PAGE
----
However, for those of you who were contemplating competing alone I’m afraid the odds – considering there are an estimated 165 million esport enthusiasts world wide – weren’t in your favour.
Enter the role of the Fortnite clan.
Clans are a group of Fortnite players that regularly play together. They can be composed of just a few players, or can stretch to tens of thousands; the bigger the clan, the better the members’ chances of making it into the top leagues and – if you have clan peers willing to divvy up prizes – taking home some winnings.
The predicted total brand investment in esports is $1.4 billion by 2021
Want to join a clan? The crème de la crème of gamers are scouted in gameplay or through their streaming channels by major teams that are often owned by esport companies. For regular players, you can start your own clan or even head to ‘lookingforaclan.com‘ – think match.com for video gamers. If you opt to join a clan they may have entrance requirements or initiations that the prospective player must pass in order to join.
Aside from the initial hassle of getting into one, it is no wonder that ‘clans’ have attracted the attention of kids all around the world – they offer a challenge, a sense of community and the chance to rewards.
This wide spread excitement amongst users (and the reaction to this excitement by brands) is ensuring the future of the esport industry – the predicted total brand investment in esports is $1.4 billion by 2021. In the meantime, facilities designed to train esport gamers in hopes of breeding the next generation of stars and top clans are under construction in the US and China.
As kids today wait for the unveiling of these institutions and watch professional gamers (such as Richard Tyler Blevins – better known as ‘Ninja’) attract global attention with his monthly earnings of $500,000, will ‘professional gamer’ replace ‘explorer’, ‘footballer’, ‘superhero’ when we ask Gen Alpha what they’d like to be when they grow up? And are clans the way to make that dream a reality?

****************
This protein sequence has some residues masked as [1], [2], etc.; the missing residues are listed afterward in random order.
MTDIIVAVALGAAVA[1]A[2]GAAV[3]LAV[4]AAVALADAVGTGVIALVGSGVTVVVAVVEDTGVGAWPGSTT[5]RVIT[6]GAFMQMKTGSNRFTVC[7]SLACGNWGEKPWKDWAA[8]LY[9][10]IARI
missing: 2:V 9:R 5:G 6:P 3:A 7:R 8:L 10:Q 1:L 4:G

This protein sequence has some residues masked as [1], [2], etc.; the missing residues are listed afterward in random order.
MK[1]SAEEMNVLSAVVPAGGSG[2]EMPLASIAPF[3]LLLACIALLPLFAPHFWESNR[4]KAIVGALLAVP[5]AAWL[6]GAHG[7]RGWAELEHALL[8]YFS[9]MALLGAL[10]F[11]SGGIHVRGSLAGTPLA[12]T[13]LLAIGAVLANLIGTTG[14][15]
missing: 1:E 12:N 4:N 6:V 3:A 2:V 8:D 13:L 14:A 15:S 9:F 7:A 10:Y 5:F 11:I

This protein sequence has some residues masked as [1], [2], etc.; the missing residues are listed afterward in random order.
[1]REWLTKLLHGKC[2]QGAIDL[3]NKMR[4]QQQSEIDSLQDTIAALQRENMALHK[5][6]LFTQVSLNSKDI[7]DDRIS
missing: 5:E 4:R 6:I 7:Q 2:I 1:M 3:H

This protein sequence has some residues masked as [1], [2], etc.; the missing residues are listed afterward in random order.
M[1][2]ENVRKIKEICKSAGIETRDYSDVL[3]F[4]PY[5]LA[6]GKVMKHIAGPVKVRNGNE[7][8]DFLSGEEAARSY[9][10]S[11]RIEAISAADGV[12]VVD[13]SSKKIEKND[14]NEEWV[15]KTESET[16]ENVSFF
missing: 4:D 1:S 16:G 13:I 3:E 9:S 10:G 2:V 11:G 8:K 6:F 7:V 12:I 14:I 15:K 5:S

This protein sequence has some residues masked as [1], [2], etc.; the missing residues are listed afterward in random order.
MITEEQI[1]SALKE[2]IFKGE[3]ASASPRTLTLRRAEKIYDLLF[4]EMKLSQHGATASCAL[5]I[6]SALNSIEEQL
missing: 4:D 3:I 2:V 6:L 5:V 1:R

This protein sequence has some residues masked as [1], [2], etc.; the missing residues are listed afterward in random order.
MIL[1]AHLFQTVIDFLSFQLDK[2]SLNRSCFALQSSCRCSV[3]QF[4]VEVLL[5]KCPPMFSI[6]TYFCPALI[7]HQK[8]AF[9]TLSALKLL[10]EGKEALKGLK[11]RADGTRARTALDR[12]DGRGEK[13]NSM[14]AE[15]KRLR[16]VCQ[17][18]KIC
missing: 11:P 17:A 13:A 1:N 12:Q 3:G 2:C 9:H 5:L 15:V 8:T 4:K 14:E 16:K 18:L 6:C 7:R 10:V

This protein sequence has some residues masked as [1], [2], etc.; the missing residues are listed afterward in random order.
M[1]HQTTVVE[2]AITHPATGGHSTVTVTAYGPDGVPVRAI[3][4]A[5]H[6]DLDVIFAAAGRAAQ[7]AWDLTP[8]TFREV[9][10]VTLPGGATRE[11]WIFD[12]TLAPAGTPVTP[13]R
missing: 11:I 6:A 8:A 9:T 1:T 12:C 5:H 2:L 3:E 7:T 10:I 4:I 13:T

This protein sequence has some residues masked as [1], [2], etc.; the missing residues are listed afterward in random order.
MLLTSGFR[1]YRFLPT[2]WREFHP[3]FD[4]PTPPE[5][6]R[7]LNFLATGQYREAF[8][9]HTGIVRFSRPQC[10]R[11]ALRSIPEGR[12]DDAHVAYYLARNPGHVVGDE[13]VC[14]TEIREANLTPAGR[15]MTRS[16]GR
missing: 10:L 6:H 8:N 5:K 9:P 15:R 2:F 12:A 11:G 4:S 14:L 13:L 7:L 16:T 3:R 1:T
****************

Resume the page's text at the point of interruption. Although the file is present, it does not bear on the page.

Kids are starting to use the word ‘Content’
Lots of the kids trends in 2019 that we’ve explored so far have focused on content – but this last one’s more about behaviours. Sure, kids of today are more digitally savvy than they ever have been (we all know this) – but when did eleven-year-olds start using marketing language to explain why they like their favourite Youtubers?
Online stars now casually drop business jargon into their videos: words such as ‘content’ – that those of us working in the media industry may be comfortable dropping into regular conversation, but which historically have been absent from the speech of young people: “What makes a good Youtuber? They have to produce good content, so if they do one video about something and the other video is really boring it doesn’t have the same effect other YouTubers have. If they produce all round good content every time, that’s what I think a good YouTuber is.” (Boy,12 – London)
So, what does the adoption of this business lingo say about kids today? It implies that they are aware to some degree that YouTube is a market space.
It also suggests that the quiet rules of marketing in these spaces (ie ‘post regularly to keep kids engaged’), are being heard quite loudly by young consumers. As more and more kids see ‘YouTuber’ as a viable career path (in the States, twice as many young people now want to be YouTubers as Astronauts) –
Looking at Kids Trends in 2019 and beyond
As an audience insight agency, Hook are always on the hunt for the next big trend in the youth (and broader media) space. If you’re interested in finding out more about our work (and how we might be able to help your brand better connect with these young and dynamic audiences) get in touch with us today!